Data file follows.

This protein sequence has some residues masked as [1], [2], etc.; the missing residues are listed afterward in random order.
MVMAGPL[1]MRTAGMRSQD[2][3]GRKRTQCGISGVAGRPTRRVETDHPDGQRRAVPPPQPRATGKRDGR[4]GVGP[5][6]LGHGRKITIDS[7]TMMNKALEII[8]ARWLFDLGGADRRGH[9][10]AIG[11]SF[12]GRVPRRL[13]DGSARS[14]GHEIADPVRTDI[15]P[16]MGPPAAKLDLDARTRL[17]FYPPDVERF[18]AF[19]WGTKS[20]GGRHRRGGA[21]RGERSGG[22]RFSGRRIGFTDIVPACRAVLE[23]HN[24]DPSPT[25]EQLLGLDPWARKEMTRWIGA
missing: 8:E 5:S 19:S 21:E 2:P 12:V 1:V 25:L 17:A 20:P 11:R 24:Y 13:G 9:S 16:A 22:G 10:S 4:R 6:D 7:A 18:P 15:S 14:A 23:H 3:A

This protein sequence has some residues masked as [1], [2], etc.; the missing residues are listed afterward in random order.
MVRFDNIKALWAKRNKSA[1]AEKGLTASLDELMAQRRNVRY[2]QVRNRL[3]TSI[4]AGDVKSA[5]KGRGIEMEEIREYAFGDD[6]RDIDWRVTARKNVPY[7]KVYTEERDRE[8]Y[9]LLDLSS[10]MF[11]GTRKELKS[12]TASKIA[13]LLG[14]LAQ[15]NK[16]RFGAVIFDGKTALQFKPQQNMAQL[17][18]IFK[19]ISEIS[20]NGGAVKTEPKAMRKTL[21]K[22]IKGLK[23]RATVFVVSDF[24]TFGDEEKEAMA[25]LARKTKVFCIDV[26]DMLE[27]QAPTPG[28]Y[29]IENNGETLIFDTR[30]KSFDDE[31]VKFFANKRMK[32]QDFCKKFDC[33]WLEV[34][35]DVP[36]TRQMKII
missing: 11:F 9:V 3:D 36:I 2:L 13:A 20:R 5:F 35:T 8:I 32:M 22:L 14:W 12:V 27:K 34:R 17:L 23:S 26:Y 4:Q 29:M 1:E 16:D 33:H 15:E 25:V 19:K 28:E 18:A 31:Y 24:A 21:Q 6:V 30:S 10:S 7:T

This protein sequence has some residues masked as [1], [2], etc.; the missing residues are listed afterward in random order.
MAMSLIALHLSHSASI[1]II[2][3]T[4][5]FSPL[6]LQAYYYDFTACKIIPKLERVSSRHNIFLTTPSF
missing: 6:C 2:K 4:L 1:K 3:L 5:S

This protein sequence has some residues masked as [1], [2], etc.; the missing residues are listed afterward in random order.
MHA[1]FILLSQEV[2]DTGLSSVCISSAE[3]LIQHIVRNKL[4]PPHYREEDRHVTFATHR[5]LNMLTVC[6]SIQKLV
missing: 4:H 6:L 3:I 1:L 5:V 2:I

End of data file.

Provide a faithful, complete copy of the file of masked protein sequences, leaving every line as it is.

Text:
This protein sequence has some residues masked as [1], [2], etc.; the missing residues are listed afterward in random order.
MVMAGPL[1]MRTAGMRSQD[2][3]GRKRTQCGISGVAGRPTRRVETDHPDGQRRAVPPPQPRATGKRDGR[4]GVGP[5][6]LGHGRKITIDS[7]TMMNKALEII[8]ARWLFDLGGADRRGH[9][10]AIG[11]SF[12]GRVPRRL[13]DGSARS[14]GHEIADPVRTDI[15]P[16]MGPPAAKLDLDARTRL[17]FYPPDVERF[18]AF[19]WGTKS[20]GGRHRRGGA[21]RGERSGG[22]RFSGRRIGFTDIVPACRAVLE[23]HN[24]DPSPT[25]EQLLGLDPWARKEMTRWIGA
missing: 8:E 5:S 19:S 21:E 2:P 12:V 1:V 25:L 17:A 20:P 11:R 24:Y 13:G 9:S 16:A 22:G 10:S 4:R 6:D 7:A 18:P 15:S 14:A 23:H 3:A

This protein sequence has some residues masked as [1], [2], etc.; the missing residues are listed afterward in random order.
MVRFDNIKALWAKRNKSA[1]AEKGLTASLDELMAQRRNVRY[2]QVRNRL[3]TSI[4]AGDVKSA[5]KGRGIEMEEIREYAFGDD[6]RDIDWRVTARKNVPY[7]KVYTEERDRE[8]Y[9]LLDLSS[10]MF[11]GTRKELKS[12]TASKIA[13]LLG[14]LAQ[15]NK[16]RFGAVIFDGKTALQFKPQQNMAQL[17][18]IFK[19]ISEIS[20]NGGAVKTEPKAMRKTL[21]K[22]IKGLK[23]RATVFVVSDF[24]TFGDEEKEAMA[25]LARKTKVFCIDV[26]DMLE[27]QAPTPG[28]Y[29]IENNGETLIFDTR[30]KSFDDE[31]VKFFANKRMK[32]QDFCKKFDC[33]WLEV[34][35]DVP[36]TRQMKII
missing: 11:F 9:V 3:D 36:I 2:L 13:A 20:R 5:F 35:T 8:I 32:M 22:L 14:W 12:V 27:K 34:R 17:L 23:S 26:Y 4:Q 29:M 1:E 16:D 33:H 15:E 25:V 19:K 28:E 18:A 31:Y 24:A 21:Q 6:V 30:S 10:S 7:T

This protein sequence has some residues masked as [1], [2], etc.; the missing residues are listed afterward in random order.
MAMSLIALHLSHSASI[1]II[2][3]T[4][5]FSPL[6]LQAYYYDFTACKIIPKLERVSSRHNIFLTTPSF
missing: 6:C 2:K 4:L 1:K 3:L 5:S

This protein sequence has some residues masked as [1], [2], etc.; the missing residues are listed afterward in random order.
MHA[1]FILLSQEV[2]DTGLSSVCISSAE[3]LIQHIVRNKL[4]PPHYREEDRHVTFATHR[5]LNMLTVC[6]SIQKLV
missing: 4:H 6:L 3:I 1:L 5:V 2:I